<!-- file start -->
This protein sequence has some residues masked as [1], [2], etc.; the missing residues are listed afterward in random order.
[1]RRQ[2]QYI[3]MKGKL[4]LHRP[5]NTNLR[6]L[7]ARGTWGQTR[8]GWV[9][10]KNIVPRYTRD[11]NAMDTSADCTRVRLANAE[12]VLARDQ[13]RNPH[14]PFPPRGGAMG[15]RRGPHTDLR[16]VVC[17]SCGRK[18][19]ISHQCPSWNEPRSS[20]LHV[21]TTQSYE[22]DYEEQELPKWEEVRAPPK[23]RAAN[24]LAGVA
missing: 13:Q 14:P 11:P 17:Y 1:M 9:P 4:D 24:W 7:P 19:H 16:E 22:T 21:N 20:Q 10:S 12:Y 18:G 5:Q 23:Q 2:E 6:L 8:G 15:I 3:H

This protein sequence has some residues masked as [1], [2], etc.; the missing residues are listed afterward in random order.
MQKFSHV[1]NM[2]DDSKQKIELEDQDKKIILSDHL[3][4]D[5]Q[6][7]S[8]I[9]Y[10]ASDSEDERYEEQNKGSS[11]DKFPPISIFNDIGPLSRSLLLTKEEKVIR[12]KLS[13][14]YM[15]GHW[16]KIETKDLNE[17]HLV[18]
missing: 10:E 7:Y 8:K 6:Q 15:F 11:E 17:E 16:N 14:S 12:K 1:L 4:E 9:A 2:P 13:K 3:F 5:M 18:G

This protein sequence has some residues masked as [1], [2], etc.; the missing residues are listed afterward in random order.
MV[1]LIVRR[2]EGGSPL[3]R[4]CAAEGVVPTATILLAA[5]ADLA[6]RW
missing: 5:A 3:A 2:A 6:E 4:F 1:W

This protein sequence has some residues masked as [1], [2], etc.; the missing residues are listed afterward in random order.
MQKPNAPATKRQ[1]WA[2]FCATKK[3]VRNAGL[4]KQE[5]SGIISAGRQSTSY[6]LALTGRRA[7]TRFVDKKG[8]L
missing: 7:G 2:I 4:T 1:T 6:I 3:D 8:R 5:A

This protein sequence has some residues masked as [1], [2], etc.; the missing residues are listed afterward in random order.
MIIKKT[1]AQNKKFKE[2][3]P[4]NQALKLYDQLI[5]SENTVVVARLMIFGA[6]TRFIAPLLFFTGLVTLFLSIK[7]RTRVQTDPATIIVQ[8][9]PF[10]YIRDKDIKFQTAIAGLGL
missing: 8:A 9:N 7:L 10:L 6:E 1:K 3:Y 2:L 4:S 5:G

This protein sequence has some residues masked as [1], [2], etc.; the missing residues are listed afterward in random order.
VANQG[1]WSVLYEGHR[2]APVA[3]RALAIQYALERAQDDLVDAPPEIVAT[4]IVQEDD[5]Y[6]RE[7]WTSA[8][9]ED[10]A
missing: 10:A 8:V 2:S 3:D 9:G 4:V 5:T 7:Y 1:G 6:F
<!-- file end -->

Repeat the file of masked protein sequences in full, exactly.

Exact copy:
This protein sequence has some residues masked as [1], [2], etc.; the missing residues are listed afterward in random order.
[1]RRQ[2]QYI[3]MKGKL[4]LHRP[5]NTNLR[6]L[7]ARGTWGQTR[8]GWV[9][10]KNIVPRYTRD[11]NAMDTSADCTRVRLANAE[12]VLARDQ[13]RNPH[14]PFPPRGGAMG[15]RRGPHTDLR[16]VVC[17]SCGRK[18][19]ISHQCPSWNEPRSS[20]LHV[21]TTQSYE[22]DYEEQELPKWEEVRAPPK[23]RAAN[24]LAGVA
missing: 13:Q 14:P 11:P 17:Y 1:M 9:P 4:D 24:W 7:P 19:H 16:E 22:T 21:N 20:Q 10:S 12:Y 18:G 5:Q 23:Q 2:E 6:L 8:G 15:I 3:H

This protein sequence has some residues masked as [1], [2], etc.; the missing residues are listed afterward in random order.
MQKFSHV[1]NM[2]DDSKQKIELEDQDKKIILSDHL[3][4]D[5]Q[6][7]S[8]I[9]Y[10]ASDSEDERYEEQNKGSS[11]DKFPPISIFNDIGPLSRSLLLTKEEKVIR[12]KLS[13][14]YM[15]GHW[16]KIETKDLNE[17]HLV[18]
missing: 10:E 7:Y 8:K 6:Q 15:F 11:E 17:E 16:N 14:S 12:K 1:L 4:E 9:A 2:P 13:K 3:F 5:M 18:G

This protein sequence has some residues masked as [1], [2], etc.; the missing residues are listed afterward in random order.
MV[1]LIVRR[2]EGGSPL[3]R[4]CAAEGVVPTATILLAA[5]ADLA[6]RW
missing: 5:A 3:A 2:A 6:E 4:F 1:W

This protein sequence has some residues masked as [1], [2], etc.; the missing residues are listed afterward in random order.
MQKPNAPATKRQ[1]WA[2]FCATKK[3]VRNAGL[4]KQE[5]SGIISAGRQSTSY[6]LALTGRRA[7]TRFVDKKG[8]L
missing: 7:G 2:I 4:T 1:T 6:I 3:D 8:R 5:A

This protein sequence has some residues masked as [1], [2], etc.; the missing residues are listed afterward in random order.
MIIKKT[1]AQNKKFKE[2][3]P[4]NQALKLYDQLI[5]SENTVVVARLMIFGA[6]TRFIAPLLFFTGLVTLFLSIK[7]RTRVQTDPATIIVQ[8][9]PF[10]YIRDKDIKFQTAIAGLGL
missing: 8:A 9:N 7:L 10:L 6:E 1:K 3:Y 2:L 4:S 5:G

This protein sequence has some residues masked as [1], [2], etc.; the missing residues are listed afterward in random order.
VANQG[1]WSVLYEGHR[2]APVA[3]RALAIQYALERAQDDLVDAPPEIVAT[4]IVQEDD[5]Y[6]RE[7]WTSA[8][9]ED[10]A
missing: 10:A 8:V 2:S 3:D 9:G 4:V 5:T 7:Y 1:G 6:F